Green tea has become a rage in the world of health and nutrition. Teeming with a number of healthy antioxidants and minerals, green tea could help you lose those extra kilos and even do wonders for your skin. However, according to a latest study consuming green tea along with dietary iron may reduce green tea's benefits. The study published in the 'American Journal of Pathology', was done on a mouse model of inflammatory bowel disease.
"If you drink green tea after an iron-rich meal, the main compound in the tea will bind to the iron," said Matam Vijay-Kumar, assistant professor of nutritional sciences, Penn State.
"When that occurs, the green tea loses its potential as an antioxidant. In order to get the benefits of green tea, it may be best to not consume it with iron-rich foods," adds Vijay-Kumar.
Iron is a vital nutrient that helps boost red blood cell production. Iron-rich foods include red meat and dark leafy greens such as kale and spinach. The researchers said that the same results apply to iron supplements.
Researchers found that EGCG -- the main compound in green tea -- potently inhibits myeloperoxidase, a pro-inflammatory enzyme released by white blood cells during inflammation.
Inactivation of myeloperoxidase by EGCG may be beneficial in mitigating IBD flare-ups. But when EGCG and iron are consumed simultaneously, iron-bound EGCG loses its ability to inhibit myeloperoxidase.
Adding to this complexity, they found that EGCG can also be inactivated by a host protein, which is highly abundant in inflammatory conditions. IBD is a common disease characterised by chronic inflammation of the digestive tract. It results in irregular bowel movement, bloody diarrhoea, pain, fatigue, weight loss and other symptoms including iron deficiency/anemia. IBD patients are commonly prescribed iron supplements.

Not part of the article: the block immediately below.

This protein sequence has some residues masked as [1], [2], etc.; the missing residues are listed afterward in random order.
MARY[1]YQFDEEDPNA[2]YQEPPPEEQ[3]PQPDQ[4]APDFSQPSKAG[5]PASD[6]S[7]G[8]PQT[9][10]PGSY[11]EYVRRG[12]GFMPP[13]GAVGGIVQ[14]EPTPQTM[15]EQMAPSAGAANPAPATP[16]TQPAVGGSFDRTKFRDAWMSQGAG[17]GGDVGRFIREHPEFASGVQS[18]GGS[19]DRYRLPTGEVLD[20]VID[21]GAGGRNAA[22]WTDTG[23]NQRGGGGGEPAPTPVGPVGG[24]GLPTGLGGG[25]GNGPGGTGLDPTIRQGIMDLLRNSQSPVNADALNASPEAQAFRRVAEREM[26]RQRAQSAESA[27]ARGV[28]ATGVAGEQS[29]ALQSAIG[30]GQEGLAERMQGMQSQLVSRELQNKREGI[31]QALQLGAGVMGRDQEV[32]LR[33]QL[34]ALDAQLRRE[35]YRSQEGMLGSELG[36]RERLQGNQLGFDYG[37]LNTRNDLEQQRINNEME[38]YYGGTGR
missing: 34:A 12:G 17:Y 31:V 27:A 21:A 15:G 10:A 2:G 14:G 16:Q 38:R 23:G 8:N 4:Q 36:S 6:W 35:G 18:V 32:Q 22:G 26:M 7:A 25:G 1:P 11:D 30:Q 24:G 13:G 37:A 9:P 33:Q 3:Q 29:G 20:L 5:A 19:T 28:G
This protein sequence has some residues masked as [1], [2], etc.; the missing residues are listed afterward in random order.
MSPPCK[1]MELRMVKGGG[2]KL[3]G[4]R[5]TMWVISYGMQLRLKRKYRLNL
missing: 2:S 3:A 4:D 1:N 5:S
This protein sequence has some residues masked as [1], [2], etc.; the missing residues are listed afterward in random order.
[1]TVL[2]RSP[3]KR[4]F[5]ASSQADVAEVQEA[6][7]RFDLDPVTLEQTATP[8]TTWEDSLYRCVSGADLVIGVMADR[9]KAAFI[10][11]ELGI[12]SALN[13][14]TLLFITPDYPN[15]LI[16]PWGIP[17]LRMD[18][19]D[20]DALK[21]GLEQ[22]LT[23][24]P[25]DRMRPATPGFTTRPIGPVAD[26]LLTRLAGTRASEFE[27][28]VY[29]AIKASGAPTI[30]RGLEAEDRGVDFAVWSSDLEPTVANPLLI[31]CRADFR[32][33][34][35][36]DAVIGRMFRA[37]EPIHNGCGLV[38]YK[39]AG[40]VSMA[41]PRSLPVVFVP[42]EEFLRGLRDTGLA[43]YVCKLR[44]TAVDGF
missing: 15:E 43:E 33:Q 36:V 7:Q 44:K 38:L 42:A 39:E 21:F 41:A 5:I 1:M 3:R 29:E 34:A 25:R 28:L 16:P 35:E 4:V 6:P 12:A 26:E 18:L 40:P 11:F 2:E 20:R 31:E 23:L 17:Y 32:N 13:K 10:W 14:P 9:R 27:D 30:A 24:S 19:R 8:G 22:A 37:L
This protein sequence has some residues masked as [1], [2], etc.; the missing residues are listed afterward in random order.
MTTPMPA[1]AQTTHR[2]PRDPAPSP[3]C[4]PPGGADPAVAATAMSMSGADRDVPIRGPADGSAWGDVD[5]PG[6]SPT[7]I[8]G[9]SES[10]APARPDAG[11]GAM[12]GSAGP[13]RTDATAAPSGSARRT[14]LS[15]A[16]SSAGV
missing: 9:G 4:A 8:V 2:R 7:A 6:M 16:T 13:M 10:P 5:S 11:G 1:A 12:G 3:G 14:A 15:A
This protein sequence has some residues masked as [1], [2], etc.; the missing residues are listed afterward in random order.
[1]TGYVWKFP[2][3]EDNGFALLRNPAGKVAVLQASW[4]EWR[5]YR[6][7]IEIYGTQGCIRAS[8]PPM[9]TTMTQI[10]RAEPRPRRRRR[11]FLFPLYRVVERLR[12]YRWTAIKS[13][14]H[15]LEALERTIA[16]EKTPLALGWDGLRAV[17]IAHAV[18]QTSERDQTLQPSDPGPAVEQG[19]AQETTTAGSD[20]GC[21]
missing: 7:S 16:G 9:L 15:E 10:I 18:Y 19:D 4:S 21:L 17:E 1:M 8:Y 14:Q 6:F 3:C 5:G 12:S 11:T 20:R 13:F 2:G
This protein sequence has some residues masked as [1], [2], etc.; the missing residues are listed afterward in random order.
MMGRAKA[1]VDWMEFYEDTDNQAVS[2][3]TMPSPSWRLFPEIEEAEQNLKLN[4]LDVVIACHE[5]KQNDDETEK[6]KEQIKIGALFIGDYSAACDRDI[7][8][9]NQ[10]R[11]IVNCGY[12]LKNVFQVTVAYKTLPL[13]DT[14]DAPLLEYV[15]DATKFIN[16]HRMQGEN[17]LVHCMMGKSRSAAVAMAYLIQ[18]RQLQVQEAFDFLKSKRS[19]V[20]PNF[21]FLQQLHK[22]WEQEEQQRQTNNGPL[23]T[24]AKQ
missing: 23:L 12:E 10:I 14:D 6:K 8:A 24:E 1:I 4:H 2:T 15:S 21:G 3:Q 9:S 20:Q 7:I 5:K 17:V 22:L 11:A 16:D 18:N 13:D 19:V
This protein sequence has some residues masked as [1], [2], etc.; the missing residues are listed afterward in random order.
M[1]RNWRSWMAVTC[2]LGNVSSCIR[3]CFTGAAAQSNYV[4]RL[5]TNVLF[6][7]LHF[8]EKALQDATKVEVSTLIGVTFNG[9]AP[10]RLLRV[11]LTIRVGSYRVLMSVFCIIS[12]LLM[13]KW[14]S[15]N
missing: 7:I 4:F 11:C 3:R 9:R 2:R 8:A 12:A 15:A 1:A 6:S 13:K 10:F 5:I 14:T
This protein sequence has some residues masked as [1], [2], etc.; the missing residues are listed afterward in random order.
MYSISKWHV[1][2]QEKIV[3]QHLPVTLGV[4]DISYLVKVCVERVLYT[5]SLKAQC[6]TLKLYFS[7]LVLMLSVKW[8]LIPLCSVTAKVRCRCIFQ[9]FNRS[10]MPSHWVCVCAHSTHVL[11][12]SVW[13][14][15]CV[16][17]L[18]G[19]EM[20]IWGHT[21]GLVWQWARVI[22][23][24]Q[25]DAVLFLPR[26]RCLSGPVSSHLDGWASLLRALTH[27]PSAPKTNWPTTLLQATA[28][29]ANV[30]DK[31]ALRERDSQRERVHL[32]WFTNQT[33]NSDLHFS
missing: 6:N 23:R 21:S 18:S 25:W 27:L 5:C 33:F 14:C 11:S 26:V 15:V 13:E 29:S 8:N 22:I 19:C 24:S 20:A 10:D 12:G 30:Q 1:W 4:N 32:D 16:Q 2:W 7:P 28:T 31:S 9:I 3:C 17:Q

According to researchers, the intake of green tea and iron supplements at the same time would be counterproductive as both nutrients would bind and cancel each other out.
"It is important that IBD patients who take both iron supplements and green tea know how one nutrient affects the other," Vijay-Kumar said.
"The information from the study could be helpful for both people who enjoy green tea and drink it for its general benefits, as well as people who use it specifically to treat illnesses and conditions," continued Vijay-Kumar.
"The benefit of green tea depends on the bioavailability of its active components. It is not only a matter of what we eat but also when we eat and what else we eat with it," said Beng San Yeoh, a graduate student in immunology and infectious diseases and first author of the study.
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